Despite the fact that Honolulu and Hawaii date back centuries, most Americans know the city for Pearl Harbor, beaches—notably those on the North Shore and in Waikiki—surfing, tiki drinks such as Mai Tais and Blue Hawaiians, and luaus. Fans of network television might claim to watch the current iteration of Hawaii-Five O meanwhile their more benighted hipster counterparts will proudly attest to only watching the original series.
Many of us will admit to watching reruns of the 1972 Brady Bunch season opener. Greg discovers a cursed tiki statue at his Dad’s construction site, which predictably results in near disaster by the third episode of the three-episode arc. I will only touch upon Mad Men’s Season 6 opener where creator Matthew Weiner utilizes Honolulu’s mythical properties to comment on the shallowness of mid-century America. Don visits the Royal Hawaiian Hotel in Honolulu; part business trip and vacation. He attends a luau where a hotel executive denigrates native cuisine; serves as witness to a soldier’s beach front wedding just before the latter ships off for Vietnam; and later alienates his Royal Hawaiian Hotel clients with an ad campaign for their company that appears to equate vacationing in Honolulu with suicide. “History is erased and blocked out with electric-blue cocktails,” Molly Lambert wrote in her cogent review. Hawaii isn’t a place with its own past and culture but instead a setting through which we discover the truth about ourselves. It would seem that these pop culture depictions of the 50th state fail to bring us any closer to grasping the complexity of Hawaii and Honolulu’s cultural, economic, and political importance over the past centuries.
Yet, perhaps these examples implicitly point to underlying issues regarding our knowledge of Hawaii, and Honolulu more specifically. Could Greg’s discovery of the cursed tiki statue, for example, be some sort of metaphorical comment on the unrelenting urban and economic development that has reshaped Hawaii in an Americanized image, thereby negating its longer history? Or is it just another Saidian Orientalist refraction of reality? Did Don Draper’s dreamlike walk through his Honolulu vacation represent his and the state’s own alienation from American society? I’ll leave that for readers to determine. Ultimately, Lambert’s larger point about historical erasure seems loudly evident. Tragically many Americans only know Honolulu through the lens of package vacation deals; the city equated with the number of days one spends lazing on the beach imbibing mixed drinks with umbrellas. Obviously there is so much more.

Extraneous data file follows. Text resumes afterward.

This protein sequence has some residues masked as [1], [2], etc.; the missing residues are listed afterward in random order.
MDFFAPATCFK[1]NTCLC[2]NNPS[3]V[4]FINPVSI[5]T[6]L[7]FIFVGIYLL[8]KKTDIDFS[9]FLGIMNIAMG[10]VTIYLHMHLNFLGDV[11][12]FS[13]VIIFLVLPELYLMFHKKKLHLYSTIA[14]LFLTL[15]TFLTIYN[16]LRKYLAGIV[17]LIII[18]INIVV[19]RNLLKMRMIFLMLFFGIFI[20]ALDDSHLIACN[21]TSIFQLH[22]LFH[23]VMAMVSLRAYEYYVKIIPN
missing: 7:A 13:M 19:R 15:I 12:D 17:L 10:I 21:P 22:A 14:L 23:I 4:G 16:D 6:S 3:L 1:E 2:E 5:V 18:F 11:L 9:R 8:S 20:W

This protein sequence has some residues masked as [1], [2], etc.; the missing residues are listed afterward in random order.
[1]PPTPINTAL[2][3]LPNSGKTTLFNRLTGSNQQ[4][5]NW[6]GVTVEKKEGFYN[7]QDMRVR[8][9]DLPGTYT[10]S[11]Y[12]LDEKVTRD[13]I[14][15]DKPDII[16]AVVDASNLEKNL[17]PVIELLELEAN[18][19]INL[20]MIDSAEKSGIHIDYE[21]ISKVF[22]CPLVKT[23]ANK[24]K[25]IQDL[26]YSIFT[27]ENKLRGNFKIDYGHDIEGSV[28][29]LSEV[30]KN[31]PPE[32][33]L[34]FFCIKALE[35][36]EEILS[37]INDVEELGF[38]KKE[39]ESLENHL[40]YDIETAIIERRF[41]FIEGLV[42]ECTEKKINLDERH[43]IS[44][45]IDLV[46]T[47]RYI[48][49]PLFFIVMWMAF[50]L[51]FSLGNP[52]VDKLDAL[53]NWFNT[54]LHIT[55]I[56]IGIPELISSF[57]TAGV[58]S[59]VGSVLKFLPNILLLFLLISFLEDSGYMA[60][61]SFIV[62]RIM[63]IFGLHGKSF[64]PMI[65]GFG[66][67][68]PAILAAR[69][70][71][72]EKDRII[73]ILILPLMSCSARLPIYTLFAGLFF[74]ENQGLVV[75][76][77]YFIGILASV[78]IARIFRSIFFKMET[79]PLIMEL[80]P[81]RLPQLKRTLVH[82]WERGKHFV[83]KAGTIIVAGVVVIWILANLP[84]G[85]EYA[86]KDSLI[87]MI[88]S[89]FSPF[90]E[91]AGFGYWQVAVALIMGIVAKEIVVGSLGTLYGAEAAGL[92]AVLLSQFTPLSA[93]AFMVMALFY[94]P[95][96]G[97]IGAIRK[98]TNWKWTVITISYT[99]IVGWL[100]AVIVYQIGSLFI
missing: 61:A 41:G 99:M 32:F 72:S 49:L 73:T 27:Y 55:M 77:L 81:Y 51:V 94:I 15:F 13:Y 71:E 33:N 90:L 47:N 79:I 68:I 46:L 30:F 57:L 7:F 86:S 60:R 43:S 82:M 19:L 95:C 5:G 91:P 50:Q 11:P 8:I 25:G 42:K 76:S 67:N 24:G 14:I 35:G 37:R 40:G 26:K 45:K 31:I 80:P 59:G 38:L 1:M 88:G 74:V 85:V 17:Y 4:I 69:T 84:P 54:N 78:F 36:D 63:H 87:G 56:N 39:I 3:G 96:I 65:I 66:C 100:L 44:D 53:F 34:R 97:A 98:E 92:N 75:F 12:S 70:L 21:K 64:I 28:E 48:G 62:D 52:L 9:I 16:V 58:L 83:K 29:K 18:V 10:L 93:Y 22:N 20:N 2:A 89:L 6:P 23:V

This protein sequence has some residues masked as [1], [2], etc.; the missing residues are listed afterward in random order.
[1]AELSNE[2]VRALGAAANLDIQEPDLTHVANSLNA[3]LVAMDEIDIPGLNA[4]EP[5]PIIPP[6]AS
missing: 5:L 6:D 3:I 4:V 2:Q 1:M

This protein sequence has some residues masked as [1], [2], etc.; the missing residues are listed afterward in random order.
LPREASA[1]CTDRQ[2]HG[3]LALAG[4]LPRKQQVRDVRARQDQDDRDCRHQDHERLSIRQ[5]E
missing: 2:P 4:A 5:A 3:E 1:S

Europeans first made contact with Hawaii via Captain James Cooke in 1778. Cooke may not have meant to open the door to disease, which wiped out nearly 90 percent of the native population, nor intended for Americans to usurp the island during the late nineteenth century, but both occurred as a result of his encounter. About three decades after Cooke’s arrival, King Kamehameha unified the islands, utilizing his knowledge European weaponry and iron-making and deploying each in his own violent unification of Hawaii. Europeans and the U.S. would take greater interest in the archipelago due to its burgeoning sandalwood trade from which the King profited. Americans helped introduce Hawaiian sandalwood to the international market.
Kamehameha and other Hawaiian elites grasped the idea of scarcity in capitalism quickly; the sandalwood futures market in Hawaii traded briskly. Honolulu as a port gained importance. Whaling would prove lucrative for the city particularly in the mid 1800s when demand for whale oil was high, whale stocks full, and petroleum not yet a resource. International demand brought sailors and ships to the archipelago and especially its urban center. Honolulu gained official status as the capital of the kingdom in 1850 around the same time sugar took whaling’s place in the local economy; after petroleum was discovered and whale stocks had collapsed. Though Maui would become the chief sugar producer among the eight Hawaiian Islands, Honolulu, situated on the coast of Oahu, would serve as the kingdom’s business center. Soon white haoles came to dominate much of the economy. Nineteenth century historian and advisor to Kamehameha III Davida Malo recognized the danger haoles represented for Hawaii’s continued independence. “The ships of the white men have come … they know our people are few in number and living in a small country; they will eat us up, such has always been the case with large countries, the small ones have been gobbled up.”